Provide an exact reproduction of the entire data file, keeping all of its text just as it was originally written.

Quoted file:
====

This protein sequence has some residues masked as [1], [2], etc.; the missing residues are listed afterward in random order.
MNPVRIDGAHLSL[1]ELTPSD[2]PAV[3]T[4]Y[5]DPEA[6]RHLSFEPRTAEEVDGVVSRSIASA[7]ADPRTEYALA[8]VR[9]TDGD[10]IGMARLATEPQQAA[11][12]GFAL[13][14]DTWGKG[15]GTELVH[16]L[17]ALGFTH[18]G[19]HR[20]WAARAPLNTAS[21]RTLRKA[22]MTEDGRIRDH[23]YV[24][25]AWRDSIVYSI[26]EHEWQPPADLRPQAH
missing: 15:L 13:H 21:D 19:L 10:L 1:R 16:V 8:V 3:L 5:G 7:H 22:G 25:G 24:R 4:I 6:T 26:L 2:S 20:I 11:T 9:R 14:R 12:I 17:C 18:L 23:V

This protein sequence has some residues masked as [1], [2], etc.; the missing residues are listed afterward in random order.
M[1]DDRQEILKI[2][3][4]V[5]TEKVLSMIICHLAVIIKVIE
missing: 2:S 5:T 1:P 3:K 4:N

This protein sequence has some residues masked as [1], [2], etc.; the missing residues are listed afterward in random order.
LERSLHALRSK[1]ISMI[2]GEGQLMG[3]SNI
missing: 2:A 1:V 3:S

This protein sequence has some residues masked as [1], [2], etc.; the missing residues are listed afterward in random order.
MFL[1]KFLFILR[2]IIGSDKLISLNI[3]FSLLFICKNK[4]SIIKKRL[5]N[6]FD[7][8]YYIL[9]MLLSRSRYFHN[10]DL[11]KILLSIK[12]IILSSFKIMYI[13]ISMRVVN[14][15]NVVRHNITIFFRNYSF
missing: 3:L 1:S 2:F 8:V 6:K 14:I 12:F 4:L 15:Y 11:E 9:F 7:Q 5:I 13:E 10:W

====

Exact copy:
This protein sequence has some residues masked as [1], [2], etc.; the missing residues are listed afterward in random order.
MNPVRIDGAHLSL[1]ELTPSD[2]PAV[3]T[4]Y[5]DPEA[6]RHLSFEPRTAEEVDGVVSRSIASA[7]ADPRTEYALA[8]VR[9]TDGD[10]IGMARLATEPQQAA[11][12]GFAL[13][14]DTWGKG[15]GTELVH[16]L[17]ALGFTH[18]G[19]HR[20]WAARAPLNTAS[21]RTLRKA[22]MTEDGRIRDH[23]YV[24][25]AWRDSIVYSI[26]EHEWQPPADLRPQAH
missing: 15:L 13:H 21:D 19:L 10:L 1:R 16:V 8:V 3:L 5:G 7:H 22:G 25:G 24:R 4:I 6:T 26:L 2:S 20:I 11:T 9:R 14:R 12:I 17:C 18:L 23:V

This protein sequence has some residues masked as [1], [2], etc.; the missing residues are listed afterward in random order.
M[1]DDRQEILKI[2][3][4]V[5]TEKVLSMIICHLAVIIKVIE
missing: 2:S 5:T 1:P 3:K 4:N

This protein sequence has some residues masked as [1], [2], etc.; the missing residues are listed afterward in random order.
LERSLHALRSK[1]ISMI[2]GEGQLMG[3]SNI
missing: 2:A 1:V 3:S

This protein sequence has some residues masked as [1], [2], etc.; the missing residues are listed afterward in random order.
MFL[1]KFLFILR[2]IIGSDKLISLNI[3]FSLLFICKNK[4]SIIKKRL[5]N[6]FD[7][8]YYIL[9]MLLSRSRYFHN[10]DL[11]KILLSIK[12]IILSSFKIMYI[13]ISMRVVN[14][15]NVVRHNITIFFRNYSF
missing: 3:L 1:S 2:F 8:V 6:K 14:I 12:F 4:L 15:Y 11:E 9:F 7:Q 5:I 13:E 10:W